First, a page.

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County awaits torrent of flood calls

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Floodwater has receded and Christmas is over, and now the county expects to get more calls from home and business owners reporting damage from high water.

Only one person had called Johnson County Emergency Management as of Thursday morning to report flood damage, but director Stephanie Sichting expects to hear from more residents who had flooded basements or their vehicles or other items were damaged when water got into homes, garages or sheds.

Some of those reports of damage likely will come from property owners in southern parts of the county after water drained from the north into rivers and creeks around Edinburgh, but most residents in the area didn’t have any problems with high water, Sichting said.

Four or five homes near the Big Blue River were damaged by flooding, which isn’t uncommon during large storms because they’re so close to the river, Edinburgh Fire Chief Allen Smith said. Homes and streets inside the town weren’t flooded, he said.

After declaring a local disaster, county officials need to focus on assessing any flood damage, which could help the county and residents receive federal disaster money in the future, Sichting said.

“We have to do these damage assessments. That’s why we want people to call, for people with basements and stuff we can’t see from the outside,” she said.

If several counties report damage from flooding, the state could declare a disaster due to the flooding. That declaration could then lead to federal disaster money, which could reimburse emergency workers for overtime worked during the flood and help residents or business owners pay for repairs, she said.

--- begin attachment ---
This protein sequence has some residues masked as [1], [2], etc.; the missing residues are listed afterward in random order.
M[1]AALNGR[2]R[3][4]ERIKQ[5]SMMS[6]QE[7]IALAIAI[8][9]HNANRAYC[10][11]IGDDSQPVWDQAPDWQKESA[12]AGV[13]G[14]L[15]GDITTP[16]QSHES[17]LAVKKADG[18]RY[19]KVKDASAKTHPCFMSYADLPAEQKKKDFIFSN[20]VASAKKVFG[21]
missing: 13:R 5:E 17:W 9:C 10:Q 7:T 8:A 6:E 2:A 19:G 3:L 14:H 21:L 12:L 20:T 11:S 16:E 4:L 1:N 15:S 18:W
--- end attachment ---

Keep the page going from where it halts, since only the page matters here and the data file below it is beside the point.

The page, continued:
The American Red Cross has assisted families in several counties that were flooded since the weekend but did not have any requests for aid from Johnson County, spokeswoman Ann Gregson said.

The county decided to declare the local emergency earlier this week because of the amount of work that police, firefighters and highway department workers had to put in because of the flooding.

More than 80 roads were closed by high water, Johnson County Sheriff’s Office deputies responded to about 40 calls from drivers who were stranded in water, and firefighters made multiple water rescues after drivers stalled in fast-moving water. The county also had implemented travel restrictions on Saturday night, urging drivers not to leave home unless necessary because of the flooding.

High water made some rural roads impassable, forcing residents to detour several miles just to get to their houses. Saturday night the water rose high enough that Ann Wesseler and her husband, Thomas Vernon, stayed in a motel rather than try to get through Mauxferry Road, which had flooded north of Buckhart Creek.

Water flows onto the road frequently near their neighborhood but usually not bad enough that they can’t get to their home, she said.

They were able to come home the next morning by coming from the opposite end of Mauxferry Road to get to their house on Buckhart Creek Road. The detour took them seven miles out of their way, she said.

The water had receded by noon Sunday, and most of the debris, including cornstalks from nearby fields, had been cleared by that evening, Ann Wesseler said.

Though the water level fell quickly, emergency vehicles would have had a hard time reaching the neighborhood if something had happened, she said. The water had spread farther north than in the 2008 flood, she said.

Leigh Ann Johnson, who has lived on Buckhart Creek Road for seven years, has seen the water rise frequently due to rain or melting snow. But the water usually stays low enough that cars still can drive through it, she said.

The county rebuilt the bridge on Mauxferry Road over Buckhart Creek this fall, and the bridge reopened Dec. 2. The project replaced the road surface of the bridge but did not include any changes to the supports or changes to drainage that would have created more or less flooding in the area, highway department director Luke Mastin said.

Wesseler and Johnson did not have damage to their homes.

Daily Journal staff writer Elizabeth Pearl contributed to this report.

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